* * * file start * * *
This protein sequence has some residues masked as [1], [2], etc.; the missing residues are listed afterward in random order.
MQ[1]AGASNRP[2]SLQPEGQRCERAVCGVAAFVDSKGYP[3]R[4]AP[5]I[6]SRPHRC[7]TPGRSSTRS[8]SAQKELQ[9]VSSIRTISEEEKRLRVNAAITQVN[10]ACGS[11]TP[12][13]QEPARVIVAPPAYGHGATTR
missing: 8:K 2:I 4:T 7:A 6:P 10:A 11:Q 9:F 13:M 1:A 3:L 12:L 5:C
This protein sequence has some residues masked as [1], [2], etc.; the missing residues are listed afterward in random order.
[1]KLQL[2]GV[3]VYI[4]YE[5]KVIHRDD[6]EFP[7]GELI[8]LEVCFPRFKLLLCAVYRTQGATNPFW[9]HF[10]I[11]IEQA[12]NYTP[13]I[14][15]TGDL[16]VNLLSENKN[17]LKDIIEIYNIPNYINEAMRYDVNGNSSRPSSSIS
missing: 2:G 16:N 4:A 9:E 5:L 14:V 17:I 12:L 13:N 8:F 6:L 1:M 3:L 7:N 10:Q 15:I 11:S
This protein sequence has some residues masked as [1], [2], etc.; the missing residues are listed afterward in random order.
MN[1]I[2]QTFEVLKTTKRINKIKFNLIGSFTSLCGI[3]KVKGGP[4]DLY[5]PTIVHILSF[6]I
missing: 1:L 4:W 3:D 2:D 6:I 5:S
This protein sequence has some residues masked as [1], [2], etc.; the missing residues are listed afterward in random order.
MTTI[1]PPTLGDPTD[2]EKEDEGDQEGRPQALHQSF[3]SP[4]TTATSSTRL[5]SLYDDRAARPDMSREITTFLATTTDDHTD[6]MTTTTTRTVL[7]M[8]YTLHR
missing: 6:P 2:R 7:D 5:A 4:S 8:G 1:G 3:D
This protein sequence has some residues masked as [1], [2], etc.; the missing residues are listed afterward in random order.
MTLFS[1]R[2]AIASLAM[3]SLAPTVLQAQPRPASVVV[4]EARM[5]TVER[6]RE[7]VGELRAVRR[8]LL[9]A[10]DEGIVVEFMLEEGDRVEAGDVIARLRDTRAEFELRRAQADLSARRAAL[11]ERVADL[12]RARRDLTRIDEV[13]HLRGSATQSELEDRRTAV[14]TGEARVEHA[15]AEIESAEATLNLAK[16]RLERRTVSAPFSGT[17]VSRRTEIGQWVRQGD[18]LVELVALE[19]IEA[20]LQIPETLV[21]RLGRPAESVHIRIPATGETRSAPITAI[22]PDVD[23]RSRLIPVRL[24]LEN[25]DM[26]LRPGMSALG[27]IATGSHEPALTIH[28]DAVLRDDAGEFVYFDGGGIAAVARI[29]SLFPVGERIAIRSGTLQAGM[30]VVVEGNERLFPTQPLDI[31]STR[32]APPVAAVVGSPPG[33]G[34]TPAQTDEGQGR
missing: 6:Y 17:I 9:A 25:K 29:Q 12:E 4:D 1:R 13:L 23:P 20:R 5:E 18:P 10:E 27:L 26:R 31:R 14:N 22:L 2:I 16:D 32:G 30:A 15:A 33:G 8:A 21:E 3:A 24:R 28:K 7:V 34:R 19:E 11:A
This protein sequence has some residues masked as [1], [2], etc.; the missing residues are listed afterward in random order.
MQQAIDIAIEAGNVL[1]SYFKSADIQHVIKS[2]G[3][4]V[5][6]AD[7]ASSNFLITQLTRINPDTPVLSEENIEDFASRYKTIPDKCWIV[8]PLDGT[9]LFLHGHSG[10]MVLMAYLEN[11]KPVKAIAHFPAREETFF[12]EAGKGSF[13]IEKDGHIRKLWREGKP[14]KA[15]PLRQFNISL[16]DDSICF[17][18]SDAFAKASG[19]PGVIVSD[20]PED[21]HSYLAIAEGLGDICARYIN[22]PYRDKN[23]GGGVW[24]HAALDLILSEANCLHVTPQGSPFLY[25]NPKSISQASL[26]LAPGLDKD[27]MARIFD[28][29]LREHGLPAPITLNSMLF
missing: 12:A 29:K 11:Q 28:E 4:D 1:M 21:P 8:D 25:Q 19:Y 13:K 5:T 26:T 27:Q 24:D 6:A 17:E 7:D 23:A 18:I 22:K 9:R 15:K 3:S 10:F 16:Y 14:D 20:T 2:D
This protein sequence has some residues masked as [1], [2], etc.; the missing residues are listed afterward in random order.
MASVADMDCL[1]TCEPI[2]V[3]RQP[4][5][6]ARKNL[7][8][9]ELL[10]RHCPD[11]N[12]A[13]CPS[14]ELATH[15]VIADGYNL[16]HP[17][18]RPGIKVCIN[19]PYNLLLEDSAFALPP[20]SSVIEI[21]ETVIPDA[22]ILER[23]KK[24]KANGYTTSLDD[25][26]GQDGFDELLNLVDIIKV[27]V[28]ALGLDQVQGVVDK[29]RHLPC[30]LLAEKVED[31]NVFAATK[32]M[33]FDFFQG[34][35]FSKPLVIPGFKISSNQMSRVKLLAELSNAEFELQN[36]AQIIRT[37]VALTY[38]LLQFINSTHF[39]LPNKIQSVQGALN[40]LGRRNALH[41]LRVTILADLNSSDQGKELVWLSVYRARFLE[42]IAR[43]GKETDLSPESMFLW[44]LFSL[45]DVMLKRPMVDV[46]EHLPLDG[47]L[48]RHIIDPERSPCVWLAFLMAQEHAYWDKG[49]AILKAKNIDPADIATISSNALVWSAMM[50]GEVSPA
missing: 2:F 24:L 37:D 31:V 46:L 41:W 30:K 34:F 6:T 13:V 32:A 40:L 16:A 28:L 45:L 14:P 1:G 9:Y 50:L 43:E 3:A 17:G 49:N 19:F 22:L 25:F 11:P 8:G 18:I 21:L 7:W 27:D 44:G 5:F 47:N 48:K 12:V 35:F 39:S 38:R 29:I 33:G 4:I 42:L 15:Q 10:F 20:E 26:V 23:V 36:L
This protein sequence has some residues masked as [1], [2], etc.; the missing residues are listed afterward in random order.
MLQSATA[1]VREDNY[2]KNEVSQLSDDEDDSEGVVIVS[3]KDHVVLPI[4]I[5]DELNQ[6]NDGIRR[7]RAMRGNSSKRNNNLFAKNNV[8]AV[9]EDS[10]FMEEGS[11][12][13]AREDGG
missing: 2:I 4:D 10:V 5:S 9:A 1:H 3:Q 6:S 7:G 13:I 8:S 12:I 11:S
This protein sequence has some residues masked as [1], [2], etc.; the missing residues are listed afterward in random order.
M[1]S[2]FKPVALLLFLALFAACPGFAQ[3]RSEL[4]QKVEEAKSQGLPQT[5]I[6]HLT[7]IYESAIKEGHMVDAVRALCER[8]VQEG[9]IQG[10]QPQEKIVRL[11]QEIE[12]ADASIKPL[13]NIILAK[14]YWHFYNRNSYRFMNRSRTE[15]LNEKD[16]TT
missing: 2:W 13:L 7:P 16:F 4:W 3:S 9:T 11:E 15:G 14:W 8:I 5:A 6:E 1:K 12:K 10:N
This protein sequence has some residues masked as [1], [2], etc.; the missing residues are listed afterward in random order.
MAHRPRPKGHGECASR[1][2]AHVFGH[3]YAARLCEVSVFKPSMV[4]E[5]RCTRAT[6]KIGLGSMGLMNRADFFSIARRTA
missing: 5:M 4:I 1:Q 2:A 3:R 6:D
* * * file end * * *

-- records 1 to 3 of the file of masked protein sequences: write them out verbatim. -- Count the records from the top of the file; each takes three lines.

This protein sequence has some residues masked as [1], [2], etc.; the missing residues are listed afterward in random order.
MQ[1]AGASNRP[2]SLQPEGQRCERAVCGVAAFVDSKGYP[3]R[4]AP[5]I[6]SRPHRC[7]TPGRSSTRS[8]SAQKELQ[9]VSSIRTISEEEKRLRVNAAITQVN[10]ACGS[11]TP[12][13]QEPARVIVAPPAYGHGATTR
missing: 8:K 2:I 4:T 7:A 6:P 10:A 11:Q 9:F 13:M 1:A 3:L 12:L 5:C
This protein sequence has some residues masked as [1], [2], etc.; the missing residues are listed afterward in random order.
[1]KLQL[2]GV[3]VYI[4]YE[5]KVIHRDD[6]EFP[7]GELI[8]LEVCFPRFKLLLCAVYRTQGATNPFW[9]HF[10]I[11]IEQA[12]NYTP[13]I[14][15]TGDL[16]VNLLSENKN[17]LKDIIEIYNIPNYINEAMRYDVNGNSSRPSSSIS
missing: 2:G 16:N 4:A 9:E 5:L 14:V 17:I 12:L 13:N 8:F 6:L 1:M 3:L 7:N 10:Q 15:I 11:S
This protein sequence has some residues masked as [1], [2], etc.; the missing residues are listed afterward in random order.
MN[1]I[2]QTFEVLKTTKRINKIKFNLIGSFTSLCGI[3]KVKGGP[4]DLY[5]PTIVHILSF[6]I
missing: 1:L 4:W 3:D 2:D 6:I 5:S